In the late 1970’s, as legislation was introduced in BC and Washington to prohibit Orca capture in the Pacific Northwest, companies turned their attention to the open waters off Iceland.  It was here where the infamous captive male Orca, Tilikum, was captured at the age of 2 years old in 1983.  Tragically torn away from his mother and family pod he was destined to live out his life in a cramped concrete pool.

tilikum
Tilikum, the world’s most famous captive Orca, on display at SeaWorld Orlando, Florida. Photo by Milan Boers.

Following the deaths of 3 people, (1 trainer at the now-closed Sealand of the Pacific in 1992, a trespasser and another trainer at SeaWorld in 1999 and 2010), Tilikum became the subject of the ground-breaking documentary, Blackfish.  This film was a heart-breaking account of the cruel treatment and despicable conditions endured by this captive performing Orca.  However the documentary also showcased these extraordinary animals in a new light – the incredible bonds between Orca family pods, the complexity in their social structure, and that as mammals, they are very similar to ourselves.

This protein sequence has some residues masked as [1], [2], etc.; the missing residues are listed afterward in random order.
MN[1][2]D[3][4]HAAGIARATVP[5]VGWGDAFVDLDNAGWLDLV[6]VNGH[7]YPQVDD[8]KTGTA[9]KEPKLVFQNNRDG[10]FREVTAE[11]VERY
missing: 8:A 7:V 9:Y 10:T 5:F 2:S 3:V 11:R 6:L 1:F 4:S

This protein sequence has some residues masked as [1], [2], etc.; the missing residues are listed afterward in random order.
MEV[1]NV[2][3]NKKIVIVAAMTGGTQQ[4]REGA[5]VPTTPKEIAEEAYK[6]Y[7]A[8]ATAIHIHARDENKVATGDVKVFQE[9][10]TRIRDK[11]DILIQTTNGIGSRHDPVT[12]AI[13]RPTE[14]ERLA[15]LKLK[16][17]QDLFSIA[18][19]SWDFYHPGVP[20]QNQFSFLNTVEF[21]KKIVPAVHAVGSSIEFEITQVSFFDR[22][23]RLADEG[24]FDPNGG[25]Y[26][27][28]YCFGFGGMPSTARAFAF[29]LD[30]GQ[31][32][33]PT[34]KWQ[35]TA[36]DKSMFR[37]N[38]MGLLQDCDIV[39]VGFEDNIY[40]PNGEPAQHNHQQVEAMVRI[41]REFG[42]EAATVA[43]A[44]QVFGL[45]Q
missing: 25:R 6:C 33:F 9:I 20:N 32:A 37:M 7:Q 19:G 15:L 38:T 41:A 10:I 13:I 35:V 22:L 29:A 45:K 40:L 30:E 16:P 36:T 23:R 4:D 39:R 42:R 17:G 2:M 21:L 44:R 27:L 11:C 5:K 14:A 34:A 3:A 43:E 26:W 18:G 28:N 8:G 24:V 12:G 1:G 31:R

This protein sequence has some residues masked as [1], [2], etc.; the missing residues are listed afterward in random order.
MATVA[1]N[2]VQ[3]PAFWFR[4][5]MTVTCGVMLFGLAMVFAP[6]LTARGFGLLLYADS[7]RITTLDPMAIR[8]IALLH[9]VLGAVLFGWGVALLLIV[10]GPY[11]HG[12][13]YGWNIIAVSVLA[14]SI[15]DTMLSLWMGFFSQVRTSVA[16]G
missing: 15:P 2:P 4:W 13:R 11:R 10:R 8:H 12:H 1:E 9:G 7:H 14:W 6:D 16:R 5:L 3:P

Whilst the death of any Orca is very sad news, Tilikum’s passing will be met with both gratitude, sorrow and regret.  He inspired a sea change in public opinion, a generation of new moral judgment, and social conscience, towards animals in captivity.